New Zealand-made driverless vehicle joins Christchurch Airport autonomy trials


New Zealand’s first on road testing of fully-autonomous vehicles (AVs) will take on a fresh perspective later this year with the inclusion of the country’s first locally designed and built vehicle.

The Ohmio Lift SAE Level 4+ self-driving shuttle will take part in a new phase of the country’s trials on private roads at Christchurch Airport. The self-drive Ohmio vehicles are designed to operate on predetermined repetitive routes using control software that was originally developed by HMI Technologies, an Australasia-based ITS technology company.

The system created allows vehicles to be deployed quickly, with a mapping capability that means the vehicle can learn its course and improve performance using artificial intelligence (AI) to repeat the charted course over and over again.

Multiple Ohmio vehicles can also platoon, forming a connected convoy, which makes Ohmio a scalable solution, responding to demand to operate as an efficient and safe ‘virtual tram’.

“This first build of the self-driving Ohmio Lift is a significant milestone for the company,” said Ohmio Automation’s chief executive, Stephen Matthews. “It is proof of our capability and realization of our world-class driverless vehicle technology, pioneered in New Zealand.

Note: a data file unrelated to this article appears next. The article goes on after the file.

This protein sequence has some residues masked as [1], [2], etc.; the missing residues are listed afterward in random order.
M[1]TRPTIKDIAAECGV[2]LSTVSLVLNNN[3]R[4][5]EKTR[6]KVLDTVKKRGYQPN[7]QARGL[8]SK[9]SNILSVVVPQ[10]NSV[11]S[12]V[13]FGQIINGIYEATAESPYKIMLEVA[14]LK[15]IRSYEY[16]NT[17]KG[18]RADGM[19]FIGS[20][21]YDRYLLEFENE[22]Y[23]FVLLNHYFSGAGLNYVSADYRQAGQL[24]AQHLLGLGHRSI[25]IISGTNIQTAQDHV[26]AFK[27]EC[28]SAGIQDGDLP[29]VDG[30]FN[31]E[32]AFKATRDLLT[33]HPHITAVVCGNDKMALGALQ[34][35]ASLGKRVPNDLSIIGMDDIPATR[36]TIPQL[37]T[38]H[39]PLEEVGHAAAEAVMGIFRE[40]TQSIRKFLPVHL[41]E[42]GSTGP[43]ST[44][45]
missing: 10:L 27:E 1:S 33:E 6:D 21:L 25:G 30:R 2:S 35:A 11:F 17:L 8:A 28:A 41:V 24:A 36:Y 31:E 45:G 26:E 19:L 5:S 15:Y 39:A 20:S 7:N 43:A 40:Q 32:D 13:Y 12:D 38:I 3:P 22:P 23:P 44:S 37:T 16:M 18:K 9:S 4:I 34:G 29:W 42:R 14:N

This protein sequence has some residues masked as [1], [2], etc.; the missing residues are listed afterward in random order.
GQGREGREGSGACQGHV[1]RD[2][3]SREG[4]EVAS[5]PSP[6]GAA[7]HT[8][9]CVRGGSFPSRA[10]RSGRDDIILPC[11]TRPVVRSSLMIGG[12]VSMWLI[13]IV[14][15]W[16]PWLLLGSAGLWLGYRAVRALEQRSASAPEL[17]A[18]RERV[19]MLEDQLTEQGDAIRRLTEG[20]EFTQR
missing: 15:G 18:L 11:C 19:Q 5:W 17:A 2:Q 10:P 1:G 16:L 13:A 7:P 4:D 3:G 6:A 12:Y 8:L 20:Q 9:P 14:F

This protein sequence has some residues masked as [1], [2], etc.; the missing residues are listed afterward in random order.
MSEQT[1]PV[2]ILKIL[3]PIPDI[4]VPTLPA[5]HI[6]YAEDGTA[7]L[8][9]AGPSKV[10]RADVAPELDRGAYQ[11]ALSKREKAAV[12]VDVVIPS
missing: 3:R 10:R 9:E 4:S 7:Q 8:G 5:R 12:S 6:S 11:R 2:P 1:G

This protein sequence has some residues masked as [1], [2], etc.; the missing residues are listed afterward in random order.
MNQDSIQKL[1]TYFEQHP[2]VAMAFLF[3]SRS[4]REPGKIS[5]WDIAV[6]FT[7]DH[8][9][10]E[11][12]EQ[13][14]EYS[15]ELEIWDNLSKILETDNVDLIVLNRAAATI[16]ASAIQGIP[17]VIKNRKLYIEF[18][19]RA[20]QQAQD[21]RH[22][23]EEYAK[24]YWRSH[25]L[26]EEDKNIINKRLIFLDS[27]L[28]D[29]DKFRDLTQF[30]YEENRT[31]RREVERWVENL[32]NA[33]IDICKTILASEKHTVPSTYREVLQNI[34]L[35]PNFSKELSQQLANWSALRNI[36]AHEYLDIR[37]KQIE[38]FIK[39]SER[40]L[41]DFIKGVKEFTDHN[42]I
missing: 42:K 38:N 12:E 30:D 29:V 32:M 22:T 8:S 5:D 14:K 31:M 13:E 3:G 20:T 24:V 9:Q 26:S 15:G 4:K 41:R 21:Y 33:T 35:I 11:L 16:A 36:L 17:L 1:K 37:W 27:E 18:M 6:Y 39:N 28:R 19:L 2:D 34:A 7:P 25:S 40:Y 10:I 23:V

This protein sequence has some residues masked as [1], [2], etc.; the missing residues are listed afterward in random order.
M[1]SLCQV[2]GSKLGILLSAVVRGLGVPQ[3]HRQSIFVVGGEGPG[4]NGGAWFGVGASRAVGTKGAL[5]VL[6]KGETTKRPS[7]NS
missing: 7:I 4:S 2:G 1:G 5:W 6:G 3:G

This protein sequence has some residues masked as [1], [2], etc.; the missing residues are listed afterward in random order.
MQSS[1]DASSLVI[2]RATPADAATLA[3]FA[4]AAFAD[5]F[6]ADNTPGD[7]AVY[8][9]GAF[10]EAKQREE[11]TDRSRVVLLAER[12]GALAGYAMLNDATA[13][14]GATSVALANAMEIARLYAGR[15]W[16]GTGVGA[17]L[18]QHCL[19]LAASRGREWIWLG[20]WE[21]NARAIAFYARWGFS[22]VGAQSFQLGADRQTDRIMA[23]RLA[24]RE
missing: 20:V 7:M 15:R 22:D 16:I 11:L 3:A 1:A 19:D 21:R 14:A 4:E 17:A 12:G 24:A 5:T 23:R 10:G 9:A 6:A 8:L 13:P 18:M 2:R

“We are very excited to partner with Christchurch Airport. Their vison to realize the future allows us to demonstrate Ohmio vehicles successfully operating as a ‘first-mile, last-mile’ strategy in the airport context. We have the vehicle, they have the roads where we can test safely, and we look forward to showcasing the Lift in a world premier event in the next few months.”

Christchurch Airport’s general manager of corporate affairs, Michael Singleton, commented, “The second phase of the trial, which began more than a year ago, will allow the New Zealand vehicle to be proven and licensed. Our joint fully autonomous vehicle trial continues, with the Ohmio Lift proving this country is able to design and construct a vehicle made for our conditions.

“Collaborating with Ohmio means we have a technology partner and producer able to take the learnings from the trial to date, and then adapt and enhance the vehicle to New Zealand needs. The focus of the trial remains on autonomy rather than a particular vehicle, and we look forward to continuing to explore how autonomous shuttles might play a part in our future at our airport.

“Christchurch Airport’s growing reputation as a testbed for innovation, and in particular autonomy, is growing, because we combine the right physical environment for safe testing with understanding of technological advances.”

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Tom has edited Traffic Technology International (TTi) magazine and its Traffic Technology Today website since May 2014. During his time at the title, he has interviewed some of the top transportation chiefs at public agencies around the world as well as CEOs of leading multinationals and ground-breaking start-ups. Tom's earlier career saw him working on some the UK's leading consumer magazine titles. He has a law degree from the London School of Economics (LSE).